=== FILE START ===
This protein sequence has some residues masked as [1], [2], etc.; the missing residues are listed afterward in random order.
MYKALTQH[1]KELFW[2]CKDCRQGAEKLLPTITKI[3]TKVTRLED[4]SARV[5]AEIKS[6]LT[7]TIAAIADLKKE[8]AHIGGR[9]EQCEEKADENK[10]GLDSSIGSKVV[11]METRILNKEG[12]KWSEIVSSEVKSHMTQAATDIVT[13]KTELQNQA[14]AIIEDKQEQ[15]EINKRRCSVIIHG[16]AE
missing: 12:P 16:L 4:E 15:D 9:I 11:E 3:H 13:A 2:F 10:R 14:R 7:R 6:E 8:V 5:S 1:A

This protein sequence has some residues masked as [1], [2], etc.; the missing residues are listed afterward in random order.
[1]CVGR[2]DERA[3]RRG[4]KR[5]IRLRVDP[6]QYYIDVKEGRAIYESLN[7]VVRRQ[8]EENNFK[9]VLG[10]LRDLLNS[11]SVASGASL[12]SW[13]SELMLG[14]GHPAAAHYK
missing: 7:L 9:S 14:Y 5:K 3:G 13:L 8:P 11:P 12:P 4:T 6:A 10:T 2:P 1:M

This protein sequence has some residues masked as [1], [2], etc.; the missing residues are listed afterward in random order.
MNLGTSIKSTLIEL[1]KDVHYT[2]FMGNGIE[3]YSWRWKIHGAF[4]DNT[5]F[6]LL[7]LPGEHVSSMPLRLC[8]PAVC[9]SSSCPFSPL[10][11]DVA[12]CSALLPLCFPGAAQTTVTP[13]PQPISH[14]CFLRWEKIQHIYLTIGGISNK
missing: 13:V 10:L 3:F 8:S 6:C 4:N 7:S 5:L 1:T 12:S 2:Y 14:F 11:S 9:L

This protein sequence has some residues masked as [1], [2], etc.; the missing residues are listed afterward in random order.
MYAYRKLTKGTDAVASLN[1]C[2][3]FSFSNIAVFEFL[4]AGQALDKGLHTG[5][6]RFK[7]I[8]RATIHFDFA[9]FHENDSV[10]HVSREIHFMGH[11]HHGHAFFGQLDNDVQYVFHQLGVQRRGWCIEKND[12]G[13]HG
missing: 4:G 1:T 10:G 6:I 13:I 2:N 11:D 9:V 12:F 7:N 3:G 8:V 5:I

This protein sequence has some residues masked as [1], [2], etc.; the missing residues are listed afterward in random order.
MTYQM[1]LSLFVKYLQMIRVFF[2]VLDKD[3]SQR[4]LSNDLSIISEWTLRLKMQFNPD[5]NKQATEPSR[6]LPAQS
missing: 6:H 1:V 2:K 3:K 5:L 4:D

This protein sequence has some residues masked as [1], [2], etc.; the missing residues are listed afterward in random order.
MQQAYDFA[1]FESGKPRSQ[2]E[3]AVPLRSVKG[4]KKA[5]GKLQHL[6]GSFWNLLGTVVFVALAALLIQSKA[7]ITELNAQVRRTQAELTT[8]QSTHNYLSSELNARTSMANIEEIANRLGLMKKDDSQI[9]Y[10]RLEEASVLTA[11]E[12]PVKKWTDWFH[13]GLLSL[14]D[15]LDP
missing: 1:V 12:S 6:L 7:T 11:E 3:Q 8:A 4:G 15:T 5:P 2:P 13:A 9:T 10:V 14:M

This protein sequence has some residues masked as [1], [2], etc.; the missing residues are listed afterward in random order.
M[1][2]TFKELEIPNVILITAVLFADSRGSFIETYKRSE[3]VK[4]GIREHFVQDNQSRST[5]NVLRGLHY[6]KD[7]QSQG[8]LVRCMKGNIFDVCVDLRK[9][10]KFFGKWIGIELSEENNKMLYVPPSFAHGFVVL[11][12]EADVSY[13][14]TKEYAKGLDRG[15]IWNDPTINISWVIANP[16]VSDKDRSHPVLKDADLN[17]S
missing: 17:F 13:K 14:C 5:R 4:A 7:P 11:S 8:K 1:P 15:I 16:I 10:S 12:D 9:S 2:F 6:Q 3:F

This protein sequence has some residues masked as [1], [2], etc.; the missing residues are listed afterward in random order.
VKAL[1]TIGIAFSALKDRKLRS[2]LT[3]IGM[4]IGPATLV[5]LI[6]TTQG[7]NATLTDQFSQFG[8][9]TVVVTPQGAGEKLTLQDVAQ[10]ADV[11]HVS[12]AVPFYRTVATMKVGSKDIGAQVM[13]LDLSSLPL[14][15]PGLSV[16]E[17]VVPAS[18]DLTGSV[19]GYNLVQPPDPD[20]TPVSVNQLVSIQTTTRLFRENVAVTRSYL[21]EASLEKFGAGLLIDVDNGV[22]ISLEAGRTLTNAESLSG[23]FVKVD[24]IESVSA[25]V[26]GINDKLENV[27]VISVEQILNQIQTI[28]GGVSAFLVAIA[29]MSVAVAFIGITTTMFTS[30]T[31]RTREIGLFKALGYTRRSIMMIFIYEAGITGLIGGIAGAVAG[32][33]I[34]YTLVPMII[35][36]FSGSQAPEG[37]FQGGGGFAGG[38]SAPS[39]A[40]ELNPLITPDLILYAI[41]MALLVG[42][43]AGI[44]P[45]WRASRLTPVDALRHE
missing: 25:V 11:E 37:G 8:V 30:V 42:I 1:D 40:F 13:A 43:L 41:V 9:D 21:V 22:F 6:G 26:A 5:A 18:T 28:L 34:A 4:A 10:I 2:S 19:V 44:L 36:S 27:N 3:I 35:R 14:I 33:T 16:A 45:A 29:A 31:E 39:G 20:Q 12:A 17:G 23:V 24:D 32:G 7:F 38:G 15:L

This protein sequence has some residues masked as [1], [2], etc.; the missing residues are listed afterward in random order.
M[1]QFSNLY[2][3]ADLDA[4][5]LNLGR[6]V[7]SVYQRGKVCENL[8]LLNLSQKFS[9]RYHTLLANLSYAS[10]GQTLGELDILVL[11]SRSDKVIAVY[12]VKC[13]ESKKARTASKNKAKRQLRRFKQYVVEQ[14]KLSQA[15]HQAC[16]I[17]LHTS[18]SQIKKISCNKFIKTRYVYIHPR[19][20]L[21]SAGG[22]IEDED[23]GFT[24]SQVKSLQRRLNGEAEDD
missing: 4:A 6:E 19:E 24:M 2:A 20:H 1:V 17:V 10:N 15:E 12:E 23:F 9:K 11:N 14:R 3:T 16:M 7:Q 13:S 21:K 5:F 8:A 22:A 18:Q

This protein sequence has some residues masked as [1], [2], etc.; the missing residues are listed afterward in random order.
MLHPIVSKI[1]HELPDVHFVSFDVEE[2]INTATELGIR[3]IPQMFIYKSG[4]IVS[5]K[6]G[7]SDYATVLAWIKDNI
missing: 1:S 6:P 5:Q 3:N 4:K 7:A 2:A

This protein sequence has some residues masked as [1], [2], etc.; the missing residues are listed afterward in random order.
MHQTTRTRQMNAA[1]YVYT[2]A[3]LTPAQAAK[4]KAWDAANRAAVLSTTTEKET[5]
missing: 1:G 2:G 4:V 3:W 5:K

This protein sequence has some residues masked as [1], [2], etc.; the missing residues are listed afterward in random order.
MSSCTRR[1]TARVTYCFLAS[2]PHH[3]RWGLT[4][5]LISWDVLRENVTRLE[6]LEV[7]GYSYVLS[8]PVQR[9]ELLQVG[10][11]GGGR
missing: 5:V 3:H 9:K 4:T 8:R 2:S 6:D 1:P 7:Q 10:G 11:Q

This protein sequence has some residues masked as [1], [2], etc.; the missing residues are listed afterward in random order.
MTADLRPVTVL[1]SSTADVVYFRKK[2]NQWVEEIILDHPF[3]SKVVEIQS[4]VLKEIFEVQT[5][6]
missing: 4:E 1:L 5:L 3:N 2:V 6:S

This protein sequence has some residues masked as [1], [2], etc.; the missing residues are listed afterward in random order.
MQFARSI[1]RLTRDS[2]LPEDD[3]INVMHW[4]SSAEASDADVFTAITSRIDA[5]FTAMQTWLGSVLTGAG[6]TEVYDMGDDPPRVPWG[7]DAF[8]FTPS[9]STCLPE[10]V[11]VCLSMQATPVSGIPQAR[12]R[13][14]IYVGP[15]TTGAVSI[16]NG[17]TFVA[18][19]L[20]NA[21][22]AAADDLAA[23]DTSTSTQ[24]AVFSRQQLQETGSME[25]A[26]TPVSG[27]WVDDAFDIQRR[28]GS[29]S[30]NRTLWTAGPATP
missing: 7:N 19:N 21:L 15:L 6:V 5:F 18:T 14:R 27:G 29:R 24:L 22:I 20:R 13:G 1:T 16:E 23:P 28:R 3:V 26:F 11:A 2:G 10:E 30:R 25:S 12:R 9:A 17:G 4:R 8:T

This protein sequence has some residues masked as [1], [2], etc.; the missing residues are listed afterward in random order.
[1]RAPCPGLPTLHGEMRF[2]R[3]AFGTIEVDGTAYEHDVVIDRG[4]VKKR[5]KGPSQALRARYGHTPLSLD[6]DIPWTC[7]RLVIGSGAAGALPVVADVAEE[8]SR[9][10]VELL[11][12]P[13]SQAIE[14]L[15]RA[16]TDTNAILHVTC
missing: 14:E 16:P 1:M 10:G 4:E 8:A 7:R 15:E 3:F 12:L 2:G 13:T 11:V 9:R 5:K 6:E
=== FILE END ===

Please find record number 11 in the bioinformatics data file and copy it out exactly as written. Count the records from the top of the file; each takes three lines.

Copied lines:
This protein sequence has some residues masked as [1], [2], etc.; the missing residues are listed afterward in random order.
MHQTTRTRQMNAA[1]YVYT[2]A[3]LTPAQAAK[4]KAWDAANRAAVLSTTTEKET[5]
missing: 1:G 2:G 4:V 3:W 5:K